Fire and Heat Imagery in Charlotte Bronte's Jane Eyre Essay

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Fire and Heat Imagery in Charlotte Bronte's Jane Eyre

The essence of any true magnificent piece of literature is not what one can see in words. It is what one can see behind the words. It is through the symbolism and imagery found in works of literature that a reader can truly connect with the writer. Charlotte Bronte epitomizes the spirit of the "unread but understood" in her Victorian work Jane Eyre. There have been numerous essays and theories presented examining the complex symbolism and imagery used by Bronte in Jane Eyre. Much of the imagery she uses concentrates on passion, fantasy, and the supernatural. In this essay I will examine Bronte’s use of fire and heat imagery pertaining to Mr. Rochester and Jane’s love relationship.
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When Jane informed Mr. Rochester that she must leave him for the sake of both their souls, his reaction was almost devil like, "his voice and hand quivered: his large nostrils dilated; his eyes blazed." These images of dilating nostrils and blazing eyes are typical of a devil like figure. Rochester, the devil, attempts to convince Jane, the weak human, of going against God and sinning their soul to hell.

To further convince Jane of staying with him, Rochester tells her than he’ll put Adele in a boarding school and get rid of Thornfield. He calls Thornfield "this accursed place--This tent of Achan." In Joshua vii Achan "took of the accursed thing", i.e., he took spoils of war from the conquered city of Jericho, and concealed them in his tent. He and his family were ritually stoned to death at the Lord’s command as a result. Rochester’s situation parallels that of Achan. He, like Achan, wants to claim what is not his. He wants to lay hold on something that he has no right too—essentially Jane Eyre. Also, it is interesting that he refers to Thornfield as an "accursed place." This symbolizes a foreshadowing of the destruction of Thornfield later on in the novel.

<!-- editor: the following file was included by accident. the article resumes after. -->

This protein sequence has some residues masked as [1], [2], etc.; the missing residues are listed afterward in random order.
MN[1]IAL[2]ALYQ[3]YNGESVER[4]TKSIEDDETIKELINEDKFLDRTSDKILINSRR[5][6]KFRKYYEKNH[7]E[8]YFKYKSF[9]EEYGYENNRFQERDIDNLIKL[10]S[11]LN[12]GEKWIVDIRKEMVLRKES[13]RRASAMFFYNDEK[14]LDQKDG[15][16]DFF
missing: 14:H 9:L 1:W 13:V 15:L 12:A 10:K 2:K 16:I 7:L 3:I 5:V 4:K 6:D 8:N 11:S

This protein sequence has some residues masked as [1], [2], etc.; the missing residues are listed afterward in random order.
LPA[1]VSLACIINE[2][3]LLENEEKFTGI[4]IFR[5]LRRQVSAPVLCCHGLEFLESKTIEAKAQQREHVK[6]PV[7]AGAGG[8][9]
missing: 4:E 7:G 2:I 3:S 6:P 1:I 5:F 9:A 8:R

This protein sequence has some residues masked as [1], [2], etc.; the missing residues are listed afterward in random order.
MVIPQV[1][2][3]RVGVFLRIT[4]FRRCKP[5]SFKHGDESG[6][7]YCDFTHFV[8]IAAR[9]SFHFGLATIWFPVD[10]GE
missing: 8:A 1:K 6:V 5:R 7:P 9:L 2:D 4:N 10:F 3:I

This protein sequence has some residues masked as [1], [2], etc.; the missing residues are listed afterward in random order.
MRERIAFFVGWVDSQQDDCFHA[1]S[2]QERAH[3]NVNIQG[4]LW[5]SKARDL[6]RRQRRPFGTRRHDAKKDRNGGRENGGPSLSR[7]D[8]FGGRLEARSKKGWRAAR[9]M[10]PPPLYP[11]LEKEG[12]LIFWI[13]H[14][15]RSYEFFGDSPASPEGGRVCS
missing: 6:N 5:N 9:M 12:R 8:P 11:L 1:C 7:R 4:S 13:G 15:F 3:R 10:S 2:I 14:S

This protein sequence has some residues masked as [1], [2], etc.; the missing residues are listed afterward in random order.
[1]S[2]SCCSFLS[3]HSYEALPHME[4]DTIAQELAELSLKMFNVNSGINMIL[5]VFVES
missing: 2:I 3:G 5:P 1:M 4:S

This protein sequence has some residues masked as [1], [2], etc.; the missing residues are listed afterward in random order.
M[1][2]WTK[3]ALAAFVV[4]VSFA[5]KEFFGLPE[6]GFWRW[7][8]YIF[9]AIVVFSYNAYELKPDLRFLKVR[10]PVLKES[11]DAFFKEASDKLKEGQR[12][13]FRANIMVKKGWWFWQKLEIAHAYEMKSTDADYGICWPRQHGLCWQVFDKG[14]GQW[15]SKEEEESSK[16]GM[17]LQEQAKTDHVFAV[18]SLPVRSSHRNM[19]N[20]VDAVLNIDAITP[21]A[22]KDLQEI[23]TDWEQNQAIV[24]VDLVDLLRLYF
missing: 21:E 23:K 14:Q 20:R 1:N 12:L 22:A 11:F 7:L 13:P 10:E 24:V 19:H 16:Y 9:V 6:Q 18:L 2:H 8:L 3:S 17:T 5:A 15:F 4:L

Despite all this, Jane, as all humans, falls weak to matters of the heart. Fortunately, whenever her resolve quivers, Bronte uses imagery of cleansing fire to strengthened her. For example, when Jane was leaving for bed after Rochester
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